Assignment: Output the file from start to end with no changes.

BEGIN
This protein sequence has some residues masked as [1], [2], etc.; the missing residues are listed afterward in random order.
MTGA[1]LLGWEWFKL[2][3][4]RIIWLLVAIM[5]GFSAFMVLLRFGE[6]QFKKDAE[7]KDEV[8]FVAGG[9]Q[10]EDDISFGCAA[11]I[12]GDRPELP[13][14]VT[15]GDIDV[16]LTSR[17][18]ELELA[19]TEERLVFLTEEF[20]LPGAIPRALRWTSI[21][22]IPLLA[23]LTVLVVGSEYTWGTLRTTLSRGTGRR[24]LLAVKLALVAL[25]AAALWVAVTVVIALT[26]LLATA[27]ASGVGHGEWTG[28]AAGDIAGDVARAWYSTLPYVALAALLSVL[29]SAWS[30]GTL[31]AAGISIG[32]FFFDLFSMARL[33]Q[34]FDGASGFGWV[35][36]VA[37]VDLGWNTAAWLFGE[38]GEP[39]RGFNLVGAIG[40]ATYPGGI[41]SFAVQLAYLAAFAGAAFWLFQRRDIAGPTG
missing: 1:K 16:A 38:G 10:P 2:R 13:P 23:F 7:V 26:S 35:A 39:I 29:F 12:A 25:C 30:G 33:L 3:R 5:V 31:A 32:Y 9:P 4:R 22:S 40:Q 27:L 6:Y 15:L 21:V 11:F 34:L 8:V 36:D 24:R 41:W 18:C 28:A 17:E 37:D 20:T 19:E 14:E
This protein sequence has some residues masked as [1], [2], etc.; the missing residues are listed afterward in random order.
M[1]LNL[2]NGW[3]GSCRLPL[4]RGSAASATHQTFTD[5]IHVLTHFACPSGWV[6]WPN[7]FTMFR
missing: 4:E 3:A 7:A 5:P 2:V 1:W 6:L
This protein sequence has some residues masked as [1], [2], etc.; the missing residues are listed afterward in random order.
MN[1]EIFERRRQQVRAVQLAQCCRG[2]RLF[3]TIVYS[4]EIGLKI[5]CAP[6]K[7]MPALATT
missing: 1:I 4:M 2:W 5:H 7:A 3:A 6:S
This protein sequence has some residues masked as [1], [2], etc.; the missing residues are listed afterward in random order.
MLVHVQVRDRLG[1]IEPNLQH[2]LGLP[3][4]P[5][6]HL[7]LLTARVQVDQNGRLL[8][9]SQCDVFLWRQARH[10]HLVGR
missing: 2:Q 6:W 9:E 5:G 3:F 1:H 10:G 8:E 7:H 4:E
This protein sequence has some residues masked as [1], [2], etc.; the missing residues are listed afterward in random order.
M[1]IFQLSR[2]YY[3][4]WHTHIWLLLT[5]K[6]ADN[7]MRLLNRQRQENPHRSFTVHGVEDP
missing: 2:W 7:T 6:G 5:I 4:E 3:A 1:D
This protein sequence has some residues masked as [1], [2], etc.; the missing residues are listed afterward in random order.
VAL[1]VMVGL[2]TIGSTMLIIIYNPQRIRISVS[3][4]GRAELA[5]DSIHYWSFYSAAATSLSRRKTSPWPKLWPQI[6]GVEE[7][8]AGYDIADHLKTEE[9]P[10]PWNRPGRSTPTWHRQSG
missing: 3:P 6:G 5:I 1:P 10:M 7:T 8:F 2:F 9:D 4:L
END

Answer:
This protein sequence has some residues masked as [1], [2], etc.; the missing residues are listed afterward in random order.
MTGA[1]LLGWEWFKL[2][3][4]RIIWLLVAIM[5]GFSAFMVLLRFGE[6]QFKKDAE[7]KDEV[8]FVAGG[9]Q[10]EDDISFGCAA[11]I[12]GDRPELP[13][14]VT[15]GDIDV[16]LTSR[17][18]ELELA[19]TEERLVFLTEEF[20]LPGAIPRALRWTSI[21][22]IPLLA[23]LTVLVVGSEYTWGTLRTTLSRGTGRR[24]LLAVKLALVAL[25]AAALWVAVTVVIALT[26]LLATA[27]ASGVGHGEWTG[28]AAGDIAGDVARAWYSTLPYVALAALLSVL[29]SAWS[30]GTL[31]AAGISIG[32]FFFDLFSMARL[33]Q[34]FDGASGFGWV[35][36]VA[37]VDLGWNTAAWLFGE[38]GEP[39]RGFNLVGAIG[40]ATYPGGI[41]SFAVQLAYLAAFAGAAFWLFQRRDIAGPTG
missing: 1:K 16:A 38:G 10:P 2:R 13:P 23:F 7:V 26:S 35:A 39:I 29:F 12:A 25:C 30:G 33:L 3:R 5:V 31:A 32:Y 9:P 4:R 22:S 40:Q 27:L 6:Y 15:L 21:V 11:F 34:L 8:V 36:D 24:R 41:W 18:C 28:A 17:E 37:D 20:T 19:E 14:E
This protein sequence has some residues masked as [1], [2], etc.; the missing residues are listed afterward in random order.
M[1]LNL[2]NGW[3]GSCRLPL[4]RGSAASATHQTFTD[5]IHVLTHFACPSGWV[6]WPN[7]FTMFR
missing: 4:E 3:A 7:A 5:P 2:V 1:W 6:L
This protein sequence has some residues masked as [1], [2], etc.; the missing residues are listed afterward in random order.
MN[1]EIFERRRQQVRAVQLAQCCRG[2]RLF[3]TIVYS[4]EIGLKI[5]CAP[6]K[7]MPALATT
missing: 1:I 4:M 2:W 5:H 7:A 3:A 6:S
This protein sequence has some residues masked as [1], [2], etc.; the missing residues are listed afterward in random order.
MLVHVQVRDRLG[1]IEPNLQH[2]LGLP[3][4]P[5][6]HL[7]LLTARVQVDQNGRLL[8][9]SQCDVFLWRQARH[10]HLVGR
missing: 2:Q 6:W 9:E 5:G 3:F 1:H 10:G 8:E 7:H 4:E
This protein sequence has some residues masked as [1], [2], etc.; the missing residues are listed afterward in random order.
M[1]IFQLSR[2]YY[3][4]WHTHIWLLLT[5]K[6]ADN[7]MRLLNRQRQENPHRSFTVHGVEDP
missing: 2:W 7:T 6:G 5:I 4:E 3:A 1:D
This protein sequence has some residues masked as [1], [2], etc.; the missing residues are listed afterward in random order.
VAL[1]VMVGL[2]TIGSTMLIIIYNPQRIRISVS[3][4]GRAELA[5]DSIHYWSFYSAAATSLSRRKTSPWPKLWPQI[6]GVEE[7][8]AGYDIADHLKTEE[9]P[10]PWNRPGRSTPTWHRQSG
missing: 3:P 6:G 5:I 1:P 10:M 7:T 8:F 2:F 9:D 4:L